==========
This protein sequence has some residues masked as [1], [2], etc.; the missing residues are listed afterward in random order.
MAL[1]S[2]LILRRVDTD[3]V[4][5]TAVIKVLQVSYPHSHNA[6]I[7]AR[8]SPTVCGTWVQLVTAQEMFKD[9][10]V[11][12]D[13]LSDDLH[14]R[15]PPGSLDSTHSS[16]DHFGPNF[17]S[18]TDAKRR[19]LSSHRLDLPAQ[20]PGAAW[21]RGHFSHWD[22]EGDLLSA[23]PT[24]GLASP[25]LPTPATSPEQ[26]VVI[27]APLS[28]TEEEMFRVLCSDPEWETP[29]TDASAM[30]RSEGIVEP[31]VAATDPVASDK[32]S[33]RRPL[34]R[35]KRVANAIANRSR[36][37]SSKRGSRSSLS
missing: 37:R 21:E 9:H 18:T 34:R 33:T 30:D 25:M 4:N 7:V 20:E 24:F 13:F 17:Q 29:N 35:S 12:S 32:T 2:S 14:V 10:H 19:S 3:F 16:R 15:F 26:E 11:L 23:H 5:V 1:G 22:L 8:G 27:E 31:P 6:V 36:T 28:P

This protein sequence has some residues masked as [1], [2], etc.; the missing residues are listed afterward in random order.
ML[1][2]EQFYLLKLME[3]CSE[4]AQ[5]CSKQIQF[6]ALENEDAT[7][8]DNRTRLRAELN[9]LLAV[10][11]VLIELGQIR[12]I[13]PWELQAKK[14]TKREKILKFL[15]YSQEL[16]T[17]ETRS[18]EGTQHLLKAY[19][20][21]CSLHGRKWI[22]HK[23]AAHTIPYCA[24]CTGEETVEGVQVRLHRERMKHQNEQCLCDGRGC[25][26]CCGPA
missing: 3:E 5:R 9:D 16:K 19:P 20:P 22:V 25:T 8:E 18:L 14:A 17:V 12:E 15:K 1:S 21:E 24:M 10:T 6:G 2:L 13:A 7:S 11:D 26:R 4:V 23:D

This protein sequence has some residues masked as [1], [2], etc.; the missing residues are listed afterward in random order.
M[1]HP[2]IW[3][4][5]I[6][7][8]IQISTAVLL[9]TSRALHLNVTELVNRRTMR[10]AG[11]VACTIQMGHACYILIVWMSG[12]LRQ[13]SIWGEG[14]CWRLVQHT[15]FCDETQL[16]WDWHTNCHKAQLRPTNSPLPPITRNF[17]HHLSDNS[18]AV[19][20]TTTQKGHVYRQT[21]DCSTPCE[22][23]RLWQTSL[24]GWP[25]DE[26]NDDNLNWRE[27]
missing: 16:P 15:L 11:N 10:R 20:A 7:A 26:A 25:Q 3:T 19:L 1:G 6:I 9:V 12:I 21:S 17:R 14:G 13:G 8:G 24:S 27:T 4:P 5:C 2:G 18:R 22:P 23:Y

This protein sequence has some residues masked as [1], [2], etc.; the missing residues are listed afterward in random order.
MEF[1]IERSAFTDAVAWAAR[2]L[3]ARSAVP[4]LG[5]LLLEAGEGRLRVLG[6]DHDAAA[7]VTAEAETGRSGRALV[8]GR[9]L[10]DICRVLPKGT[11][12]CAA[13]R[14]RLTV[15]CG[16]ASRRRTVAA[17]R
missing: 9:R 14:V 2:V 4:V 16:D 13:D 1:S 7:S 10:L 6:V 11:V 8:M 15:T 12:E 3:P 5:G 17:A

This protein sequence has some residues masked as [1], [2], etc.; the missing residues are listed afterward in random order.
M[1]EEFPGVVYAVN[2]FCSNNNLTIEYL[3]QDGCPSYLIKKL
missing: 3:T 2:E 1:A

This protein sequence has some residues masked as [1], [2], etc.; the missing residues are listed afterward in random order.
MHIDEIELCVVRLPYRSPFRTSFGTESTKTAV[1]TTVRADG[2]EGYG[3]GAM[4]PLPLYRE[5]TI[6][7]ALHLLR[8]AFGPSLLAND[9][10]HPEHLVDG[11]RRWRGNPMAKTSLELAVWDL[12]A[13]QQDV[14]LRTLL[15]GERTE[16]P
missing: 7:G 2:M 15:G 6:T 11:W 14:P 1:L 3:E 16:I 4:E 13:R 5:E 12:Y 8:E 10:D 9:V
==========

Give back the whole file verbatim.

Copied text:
This protein sequence has some residues masked as [1], [2], etc.; the missing residues are listed afterward in random order.
MAL[1]S[2]LILRRVDTD[3]V[4][5]TAVIKVLQVSYPHSHNA[6]I[7]AR[8]SPTVCGTWVQLVTAQEMFKD[9][10]V[11][12]D[13]LSDDLH[14]R[15]PPGSLDSTHSS[16]DHFGPNF[17]S[18]TDAKRR[19]LSSHRLDLPAQ[20]PGAAW[21]RGHFSHWD[22]EGDLLSA[23]PT[24]GLASP[25]LPTPATSPEQ[26]VVI[27]APLS[28]TEEEMFRVLCSDPEWETP[29]TDASAM[30]RSEGIVEP[31]VAATDPVASDK[32]S[33]RRPL[34]R[35]KRVANAIANRSR[36][37]SSKRGSRSSLS
missing: 37:R 21:E 9:H 18:T 34:R 33:T 30:D 25:M 4:N 7:V 20:E 24:F 13:F 17:Q 29:N 35:S 12:S 32:T 2:S 14:V 10:H 19:S 3:F 16:R 15:F 26:E 11:L 23:H 5:V 1:G 22:L 8:G 27:E 31:P 6:V 36:T 28:P

This protein sequence has some residues masked as [1], [2], etc.; the missing residues are listed afterward in random order.
ML[1][2]EQFYLLKLME[3]CSE[4]AQ[5]CSKQIQF[6]ALENEDAT[7][8]DNRTRLRAELN[9]LLAV[10][11]VLIELGQIR[12]I[13]PWELQAKK[14]TKREKILKFL[15]YSQEL[16]T[17]ETRS[18]EGTQHLLKAY[19][20][21]CSLHGRKWI[22]HK[23]AAHTIPYCA[24]CTGEETVEGVQVRLHRERMKHQNEQCLCDGRGC[25][26]CCGPA
missing: 3:E 5:R 9:D 16:K 19:P 20:P 22:V 25:T 8:E 18:L 14:A 17:V 12:E 15:K 1:S 21:E 24:M 10:T 6:G 2:L 13:A 7:S 11:D 26:R 4:V 23:D

This protein sequence has some residues masked as [1], [2], etc.; the missing residues are listed afterward in random order.
M[1]HP[2]IW[3][4][5]I[6][7][8]IQISTAVLL[9]TSRALHLNVTELVNRRTMR[10]AG[11]VACTIQMGHACYILIVWMSG[12]LRQ[13]SIWGEG[14]CWRLVQHT[15]FCDETQL[16]WDWHTNCHKAQLRPTNSPLPPITRNF[17]HHLSDNS[18]AV[19][20]TTTQKGHVYRQT[21]DCSTPCE[22][23]RLWQTSL[24]GWP[25]DE[26]NDDNLNWRE[27]
missing: 16:P 15:L 11:N 10:R 20:A 7:A 26:A 25:Q 3:T 19:L 1:G 6:I 9:V 12:I 21:S 17:R 14:G 13:G 8:G 24:S 27:T 4:P 5:C 2:G 18:R 22:P 23:Y

This protein sequence has some residues masked as [1], [2], etc.; the missing residues are listed afterward in random order.
MEF[1]IERSAFTDAVAWAAR[2]L[3]ARSAVP[4]LG[5]LLLEAGEGRLRVLG[6]DHDAAA[7]VTAEAETGRSGRALV[8]GR[9]L[10]DICRVLPKGT[11][12]CAA[13]R[14]RLTV[15]CG[16]ASRRRTVAA[17]R
missing: 9:R 14:V 2:V 4:V 16:D 13:D 1:S 7:S 10:L 6:V 11:V 8:M 15:T 12:E 3:P 5:G 17:A

This protein sequence has some residues masked as [1], [2], etc.; the missing residues are listed afterward in random order.
M[1]EEFPGVVYAVN[2]FCSNNNLTIEYL[3]QDGCPSYLIKKL
missing: 3:T 2:E 1:A

This protein sequence has some residues masked as [1], [2], etc.; the missing residues are listed afterward in random order.
MHIDEIELCVVRLPYRSPFRTSFGTESTKTAV[1]TTVRADG[2]EGYG[3]GAM[4]PLPLYRE[5]TI[6][7]ALHLLR[8]AFGPSLLAND[9][10]HPEHLVDG[11]RRWRGNPMAKTSLELAVWDL[12]A[13]QQDV[14]LRTLL[15]GERTE[16]P
missing: 7:G 2:M 15:G 6:T 11:W 14:P 1:L 3:E 16:I 4:E 13:R 5:E 12:Y 8:E 10:D 9:V